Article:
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# Permutations

A permutation is a rearrangement of objects. In this paper we will only consider permutations (rearrangements) of a finite number of objects, and since the object names don't really matter, we will often simply consider permutations of the numbers . When we work with Rubik's Cube, however, there are better names for the faces than integers--see Section 3.

Of course we'll learn about permutations first by looking at permutations of small numbers of items, but if you think of the 54 colored faces of the little cubelets (cubies'') on Rubik's Cube, you can see that every time you twist a side of the cube, you are rearranging those little faces.

There are plenty of other examples of permutations, many of which are extremely important and practical. For example, when you have a list of items to sort, either by hand or with a computer program, you are essentially faced with the problem of finding a permutation of the objects that will put them in order after the permutation.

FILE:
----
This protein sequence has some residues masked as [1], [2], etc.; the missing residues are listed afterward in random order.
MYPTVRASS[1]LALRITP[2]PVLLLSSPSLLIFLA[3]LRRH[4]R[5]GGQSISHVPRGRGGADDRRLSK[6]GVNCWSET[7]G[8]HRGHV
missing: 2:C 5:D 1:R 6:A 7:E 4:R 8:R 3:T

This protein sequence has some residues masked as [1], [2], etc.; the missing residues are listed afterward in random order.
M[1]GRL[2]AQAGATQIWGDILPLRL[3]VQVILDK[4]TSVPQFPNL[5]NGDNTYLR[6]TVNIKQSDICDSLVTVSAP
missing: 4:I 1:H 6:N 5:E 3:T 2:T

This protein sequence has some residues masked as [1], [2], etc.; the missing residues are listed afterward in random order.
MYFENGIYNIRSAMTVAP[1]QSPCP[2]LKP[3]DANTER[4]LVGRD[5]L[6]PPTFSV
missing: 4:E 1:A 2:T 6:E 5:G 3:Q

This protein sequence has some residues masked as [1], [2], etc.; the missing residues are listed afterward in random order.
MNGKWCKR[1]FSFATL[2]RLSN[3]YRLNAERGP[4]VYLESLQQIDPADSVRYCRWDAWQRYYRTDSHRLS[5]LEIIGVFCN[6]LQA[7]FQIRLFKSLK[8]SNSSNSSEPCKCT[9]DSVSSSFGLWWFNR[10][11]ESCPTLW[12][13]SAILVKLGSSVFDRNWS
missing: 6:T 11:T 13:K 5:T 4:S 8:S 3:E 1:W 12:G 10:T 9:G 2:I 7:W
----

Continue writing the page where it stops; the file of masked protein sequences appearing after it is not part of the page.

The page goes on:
If we consider permutations of objects, there are of them. To see this, first consider where object number 1 winds up. There are possibilities for that. After the fate of object 1 is determined, there are only possible fates for object number 2. Thus there are permutations of a set of objects.

For example, if we consider all possible rearrangements of the set , there are of them, listed in Table 1.

Table 1: Permutations of 3 objects

A good way to think of permutations is this (using permutations of three objects as an example): Imagine that there are three boxes labelled 1'', 2'', and 3'', and initially, each contains a ball labelled with the same number--box 1 contains ball 1, and so on. A permutation is a rearrangement of the balls but in such a way that when you're done there is still only a single ball in each box.

In the table above, the notation indicates that whatever was in box moves to the box labelled , so to apply permutation number 3 above means to take whatever ball is in box and move it to box , to leave the contents of box alone, and to take the ball from box three and put it into box . In other words, permutation number above tells us to swap the contents of boxes and .

The notation above is pretty clumsy. Here are a couple of other possibilities:

Subsections

Next: Two Row Notation Up: perm Previous: perm
Zvezdelina Stankova-Frenkel 2000-10-04